The sunshine state is one of the biggest tourist hotspots in the US with plenty to offer, including some fantastic diving. Scuba diving in Florida, whether for beginners or advanced technical diving, is a truly amazing experience.
With a subtropical climate, the waters off the coast of Florida, especially the keys, are home to plentiful corals, including the continental US’s only coral reef, the Florida Reef, Florida, which is one of the world’s largest reefs. The reefs are in good condition providing divers with lots of coral and reef fishes and more to enjoy.
For divers who have more of a “lust for rust,” there is a ton of shipwrecks to discover in the water around Florida. The wrecks around Florida Include some of the biggest wrecks ever sunk. Experiencing the Spiegel Grove or the Vandenberg should definitely be on every diver’s bucket list of must-do dives.
The jewel in the crown of Key Largo and arguably scuba diving in Florida Molasses Reef is stunning and teeming with life. The reef is a protected area that has resulted in a very healthy coral population and an enormous abundance of fish. So far, over 600 species of life have been documented at Molasses reef, making it one of the world’s richest and most diverse reefs.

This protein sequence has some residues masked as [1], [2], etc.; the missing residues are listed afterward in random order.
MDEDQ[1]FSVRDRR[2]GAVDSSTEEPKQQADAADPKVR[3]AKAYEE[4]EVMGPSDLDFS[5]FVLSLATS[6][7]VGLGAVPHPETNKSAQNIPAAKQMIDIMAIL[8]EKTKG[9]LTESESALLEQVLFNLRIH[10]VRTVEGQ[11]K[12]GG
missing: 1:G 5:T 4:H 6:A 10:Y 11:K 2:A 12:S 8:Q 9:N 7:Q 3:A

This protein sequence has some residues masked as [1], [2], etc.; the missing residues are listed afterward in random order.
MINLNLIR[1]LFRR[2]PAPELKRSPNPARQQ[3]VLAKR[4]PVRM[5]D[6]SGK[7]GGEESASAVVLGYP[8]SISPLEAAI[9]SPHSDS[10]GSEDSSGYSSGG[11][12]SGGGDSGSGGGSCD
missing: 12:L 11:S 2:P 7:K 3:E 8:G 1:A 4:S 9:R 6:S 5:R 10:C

The reef is suitable for every level of divers and snorkeller alike. The ref’s shallower part is picturesque and provides beginners and snorkellers with an excellent experience.
Advanced divers can venture a little deeper to the area of the reef known as “Deep Molasses” at 90ft/27m. here divers can find a huge amount of sponges, corals, turtles, and more. This area is particularly renowned for its beauty, and underwater photographers flock to it to snap up some stunning images.
The equally outer edges of Molasses Reef make for excellent drift dives, where you can explore the reef and encounter turtles, reef fish, and occasionally sharks as well.
USNS General Hoyt S. Vandenberg Wreck
One of the biggest wrecks ever sunk and one of the outstanding experiences of scuba diving in Florida. The Vandenberg is a genuinely vast wreck. The massive former missile tracking ship measures a mind-boggling 522ft/160m. due to the sheer size of the Vandenburg, it takes more than one dive to explore this truly spectacular wreck.
The USNS General Hoyt S. Vandenberg lies upright on the seabed with her keel at a depth of 165ft/50 m. The tallest part of the ship can be found at a depth of around 60ft/18m, while most of the ship’s main deck lies at a depth of 100ft/30m.
During its life as a missile tracking ship, the Vandenberg was used for, amongst other things, to track space capsules from the Apollo, Gemini, and Mercury programs. It did so via huge radar dishes mounted on her superstructures. These are the most interesting parts of the wreck, and fortunately, they are in the shallower section of the wreck. These dishes and the marine life they attract are very photogenic and appear in lots of photos you will see of the Vandenberg.